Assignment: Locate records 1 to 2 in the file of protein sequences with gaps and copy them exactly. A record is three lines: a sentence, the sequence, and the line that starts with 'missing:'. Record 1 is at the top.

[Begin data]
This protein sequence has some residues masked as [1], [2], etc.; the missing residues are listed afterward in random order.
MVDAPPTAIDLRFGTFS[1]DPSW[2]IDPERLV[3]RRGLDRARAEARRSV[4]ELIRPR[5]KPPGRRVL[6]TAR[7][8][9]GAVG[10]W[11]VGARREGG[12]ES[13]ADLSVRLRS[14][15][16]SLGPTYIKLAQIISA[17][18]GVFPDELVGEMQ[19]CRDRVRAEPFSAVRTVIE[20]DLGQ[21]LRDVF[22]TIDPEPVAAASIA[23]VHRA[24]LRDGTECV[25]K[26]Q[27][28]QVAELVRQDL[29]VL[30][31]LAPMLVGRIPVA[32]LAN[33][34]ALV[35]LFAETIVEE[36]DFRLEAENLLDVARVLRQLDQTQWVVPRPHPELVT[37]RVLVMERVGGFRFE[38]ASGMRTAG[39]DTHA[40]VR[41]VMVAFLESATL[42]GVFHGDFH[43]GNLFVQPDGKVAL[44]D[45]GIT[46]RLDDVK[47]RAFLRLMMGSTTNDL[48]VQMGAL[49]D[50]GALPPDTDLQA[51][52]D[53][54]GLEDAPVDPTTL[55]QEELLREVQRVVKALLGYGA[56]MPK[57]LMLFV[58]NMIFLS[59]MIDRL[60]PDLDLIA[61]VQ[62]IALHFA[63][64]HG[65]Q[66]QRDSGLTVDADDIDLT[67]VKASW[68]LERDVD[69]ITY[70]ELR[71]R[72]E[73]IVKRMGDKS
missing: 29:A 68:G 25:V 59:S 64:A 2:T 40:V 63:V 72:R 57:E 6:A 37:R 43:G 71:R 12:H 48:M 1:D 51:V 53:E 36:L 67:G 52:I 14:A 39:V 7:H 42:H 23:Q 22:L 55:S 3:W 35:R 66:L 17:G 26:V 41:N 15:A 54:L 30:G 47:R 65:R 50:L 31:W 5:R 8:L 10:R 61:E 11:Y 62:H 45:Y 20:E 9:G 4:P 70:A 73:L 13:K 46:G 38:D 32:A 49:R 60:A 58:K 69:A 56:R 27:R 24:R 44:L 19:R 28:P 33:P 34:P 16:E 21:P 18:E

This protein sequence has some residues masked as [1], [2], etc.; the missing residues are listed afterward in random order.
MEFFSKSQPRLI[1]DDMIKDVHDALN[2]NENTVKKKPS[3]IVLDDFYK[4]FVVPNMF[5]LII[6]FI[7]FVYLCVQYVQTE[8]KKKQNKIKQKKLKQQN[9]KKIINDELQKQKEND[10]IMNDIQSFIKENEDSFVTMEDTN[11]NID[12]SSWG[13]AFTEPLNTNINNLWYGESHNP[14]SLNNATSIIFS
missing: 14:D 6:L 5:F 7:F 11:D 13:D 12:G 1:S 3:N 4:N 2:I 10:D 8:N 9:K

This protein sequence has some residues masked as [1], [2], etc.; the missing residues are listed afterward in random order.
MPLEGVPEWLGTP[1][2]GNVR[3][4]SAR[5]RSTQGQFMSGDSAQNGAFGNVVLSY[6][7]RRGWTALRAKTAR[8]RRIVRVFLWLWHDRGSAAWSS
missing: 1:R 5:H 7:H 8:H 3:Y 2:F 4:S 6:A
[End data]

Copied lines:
This protein sequence has some residues masked as [1], [2], etc.; the missing residues are listed afterward in random order.
MVDAPPTAIDLRFGTFS[1]DPSW[2]IDPERLV[3]RRGLDRARAEARRSV[4]ELIRPR[5]KPPGRRVL[6]TAR[7][8][9]GAVG[10]W[11]VGARREGG[12]ES[13]ADLSVRLRS[14][15][16]SLGPTYIKLAQIISA[17][18]GVFPDELVGEMQ[19]CRDRVRAEPFSAVRTVIE[20]DLGQ[21]LRDVF[22]TIDPEPVAAASIA[23]VHRA[24]LRDGTECV[25]K[26]Q[27][28]QVAELVRQDL[29]VL[30][31]LAPMLVGRIPVA[32]LAN[33][34]ALV[35]LFAETIVEE[36]DFRLEAENLLDVARVLRQLDQTQWVVPRPHPELVT[37]RVLVMERVGGFRFE[38]ASGMRTAG[39]DTHA[40]VR[41]VMVAFLESATL[42]GVFHGDFH[43]GNLFVQPDGKVAL[44]D[45]GIT[46]RLDDVK[47]RAFLRLMMGSTTNDL[48]VQMGAL[49]D[50]GALPPDTDLQA[51][52]D[53][54]GLEDAPVDPTTL[55]QEELLREVQRVVKALLGYGA[56]MPK[57]LMLFV[58]NMIFLS[59]MIDRL[60]PDLDLIA[61]VQ[62]IALHFA[63][64]HG[65]Q[66]QRDSGLTVDADDIDLT[67]VKASW[68]LERDVD[69]ITY[70]ELR[71]R[72]E[73]IVKRMGDKS
missing: 29:A 68:G 25:V 59:S 64:A 2:T 40:V 63:V 72:R 57:E 6:A 37:R 43:G 71:R 12:H 48:M 1:D 51:V 53:E 36:L 67:G 52:I 14:A 39:V 7:H 42:H 23:Q 22:L 55:S 3:W 35:R 66:L 17:G 26:V 41:N 15:A 54:L 30:G 47:R 65:R 50:L 31:W 5:R 8:L 10:R 61:E 11:Y 62:H 45:Y 20:E 9:G 4:P 70:A 73:L 13:K 46:G 38:D 32:A 49:R 60:A 58:K 69:A 56:R 27:R 24:R 44:L 19:R 28:P 33:P 34:P 16:E 21:P 18:E

This protein sequence has some residues masked as [1], [2], etc.; the missing residues are listed afterward in random order.
MEFFSKSQPRLI[1]DDMIKDVHDALN[2]NENTVKKKPS[3]IVLDDFYK[4]FVVPNMF[5]LII[6]FI[7]FVYLCVQYVQTE[8]KKKQNKIKQKKLKQQN[9]KKIINDELQKQKEND[10]IMNDIQSFIKENEDSFVTMEDTN[11]NID[12]SSWG[13]AFTEPLNTNINNLWYGESHNP[14]SLNNATSIIFS
missing: 14:D 6:L 5:F 7:F 11:D 13:D 12:G 1:S 3:N 4:N 2:I 10:D 8:N 9:K